The longer a viewer looks at art, the clearer its merit typically becomes. For this reason, I don't believe first impressions are necessarily the right ones. There are always a few shows, though, that give this way of thinking a run for its money.
This week it was Matthew Monahan's fifth solo show at Anton Kern Gallery (through December 23). The exhibition is an explosion of sculptural and painted figuration referencing classical forms and I don't tend to like that. To me, this approach can too easily rest on the laurels of art history—though I acknowledge that this criticism also allows me to disregard untrendy art like semi-academic figuration.
In the past, Monahan has made many sculptures I've liked—his assemblage arrangements on Plexiglas boxes are reminiscent of the best of David Altmejd—so I lingered in the gallery a bit longer. Looking a little closer, I decided his choices of material weren't great. "Choppers Watch"(2010), a bronze figure holding a contrapposto stance, gilded with gold, stands atop a pile of corporate-looking bricks. If there's an implication with this piece that the role of giant companies in the United States today resembles that of the state in years and countries past, it's a common and not particularly illuminating point. Just one street over at David Zwirner, Luc Tuymans is dealing with the exact same subject, and he doesn't manage to offer much new commentary either, beyond what the material already communicates.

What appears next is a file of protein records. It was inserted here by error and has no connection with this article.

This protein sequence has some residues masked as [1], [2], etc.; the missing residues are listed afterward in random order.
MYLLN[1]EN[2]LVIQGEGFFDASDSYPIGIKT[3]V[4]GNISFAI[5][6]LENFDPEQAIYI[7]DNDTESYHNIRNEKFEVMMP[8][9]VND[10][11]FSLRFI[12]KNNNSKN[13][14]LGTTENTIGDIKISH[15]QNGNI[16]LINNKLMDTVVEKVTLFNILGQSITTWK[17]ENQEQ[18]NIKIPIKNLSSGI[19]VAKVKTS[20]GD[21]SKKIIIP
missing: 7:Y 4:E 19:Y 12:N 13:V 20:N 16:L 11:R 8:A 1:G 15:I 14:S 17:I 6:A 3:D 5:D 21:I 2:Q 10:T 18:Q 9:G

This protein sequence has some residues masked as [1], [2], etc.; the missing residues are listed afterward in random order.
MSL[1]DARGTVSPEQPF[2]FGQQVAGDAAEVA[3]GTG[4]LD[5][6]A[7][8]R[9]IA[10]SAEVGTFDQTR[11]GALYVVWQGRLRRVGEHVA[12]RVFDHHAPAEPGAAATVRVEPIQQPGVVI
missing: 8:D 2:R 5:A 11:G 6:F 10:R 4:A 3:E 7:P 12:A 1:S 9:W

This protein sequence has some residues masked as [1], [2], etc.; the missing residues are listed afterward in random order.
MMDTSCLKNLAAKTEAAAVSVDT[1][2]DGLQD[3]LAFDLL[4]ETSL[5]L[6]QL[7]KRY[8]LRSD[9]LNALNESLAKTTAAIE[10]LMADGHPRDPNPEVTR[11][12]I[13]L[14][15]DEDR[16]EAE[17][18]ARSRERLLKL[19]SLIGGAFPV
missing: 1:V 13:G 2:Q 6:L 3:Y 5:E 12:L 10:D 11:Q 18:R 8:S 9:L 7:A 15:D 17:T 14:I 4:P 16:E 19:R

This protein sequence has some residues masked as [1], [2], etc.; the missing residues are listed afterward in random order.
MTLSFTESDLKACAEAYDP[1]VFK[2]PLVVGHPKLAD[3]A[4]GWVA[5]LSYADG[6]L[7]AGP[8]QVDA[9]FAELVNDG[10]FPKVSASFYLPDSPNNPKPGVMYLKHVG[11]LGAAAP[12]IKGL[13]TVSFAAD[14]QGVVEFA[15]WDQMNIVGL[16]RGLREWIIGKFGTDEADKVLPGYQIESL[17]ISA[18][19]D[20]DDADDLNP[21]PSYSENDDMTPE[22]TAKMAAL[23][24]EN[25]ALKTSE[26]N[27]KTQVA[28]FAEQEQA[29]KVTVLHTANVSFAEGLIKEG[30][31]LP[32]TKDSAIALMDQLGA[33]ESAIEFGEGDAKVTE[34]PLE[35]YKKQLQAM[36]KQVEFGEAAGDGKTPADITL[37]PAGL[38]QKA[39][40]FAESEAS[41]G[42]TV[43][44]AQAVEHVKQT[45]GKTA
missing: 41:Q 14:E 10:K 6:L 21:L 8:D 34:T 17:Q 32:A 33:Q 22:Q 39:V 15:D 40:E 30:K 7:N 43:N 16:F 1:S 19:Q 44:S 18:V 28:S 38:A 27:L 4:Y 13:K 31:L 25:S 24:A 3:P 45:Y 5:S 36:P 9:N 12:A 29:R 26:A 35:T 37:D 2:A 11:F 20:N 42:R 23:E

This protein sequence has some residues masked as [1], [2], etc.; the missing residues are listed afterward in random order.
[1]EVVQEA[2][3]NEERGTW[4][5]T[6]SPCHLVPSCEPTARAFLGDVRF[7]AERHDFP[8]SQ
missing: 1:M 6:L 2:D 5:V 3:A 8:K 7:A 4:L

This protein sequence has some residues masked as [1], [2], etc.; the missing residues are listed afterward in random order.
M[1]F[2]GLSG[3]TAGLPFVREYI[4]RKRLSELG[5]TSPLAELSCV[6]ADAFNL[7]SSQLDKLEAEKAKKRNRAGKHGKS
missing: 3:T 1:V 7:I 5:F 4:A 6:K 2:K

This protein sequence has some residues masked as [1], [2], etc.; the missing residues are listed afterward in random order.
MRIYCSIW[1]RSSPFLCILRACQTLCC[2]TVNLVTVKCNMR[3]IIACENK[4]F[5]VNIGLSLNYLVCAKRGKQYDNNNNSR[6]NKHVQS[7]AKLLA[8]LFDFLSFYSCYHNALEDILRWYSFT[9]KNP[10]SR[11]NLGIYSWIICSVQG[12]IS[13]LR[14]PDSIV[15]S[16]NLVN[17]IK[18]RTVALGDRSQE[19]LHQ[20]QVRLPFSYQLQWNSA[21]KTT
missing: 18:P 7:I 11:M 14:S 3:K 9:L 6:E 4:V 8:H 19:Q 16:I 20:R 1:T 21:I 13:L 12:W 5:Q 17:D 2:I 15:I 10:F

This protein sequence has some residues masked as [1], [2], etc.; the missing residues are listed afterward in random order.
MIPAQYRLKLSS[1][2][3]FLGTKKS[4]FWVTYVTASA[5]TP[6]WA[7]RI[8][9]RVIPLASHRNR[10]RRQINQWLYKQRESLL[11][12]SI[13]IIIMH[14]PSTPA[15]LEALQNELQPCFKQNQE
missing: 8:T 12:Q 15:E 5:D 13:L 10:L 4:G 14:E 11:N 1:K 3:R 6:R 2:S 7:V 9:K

I'm not convinced my anti-corporate reading was intended, though. In this case, I suspect the artist meant no more than to draw inspiration from other well-known sculptures. My intern noticed that "Young Nitrate"(2010), an erect torso missing its arm but retaining a hand at the base of the sculpture, recalls a well-known cast of the classical nude "The Dying Gaul." I suppose I could draw further meaning from the material and form—the sculpture's hollowed structure and hard metals expose brittleness within the human figure—but I prefer not to. It's a tedious idea.
Another sculpture, "Buck Skin Signal"(2010), spreads its arms wide in a manner similar to contemporary artist Antony Gormley's "Angel of the North" in Newcastle. This connection is weak compared to the "Dying Gaul"allusion, but it reinforces the point that the poses chosen are not random—they have a history. It also makes a viewer wonder what should be drawn from the show.
In this respect, the drawings in the back room do a better job of communicating. They aren't my favorite works in the world, but a strange portrait of a man touching his face with his hand adds a bit of sensitivity to the human form without resorting to lopping off a limb. That's an improvement on the rest of the exhibition, which ultimately gives the viewer very little to talk about.
(images courtesy Anton Kern Gallery)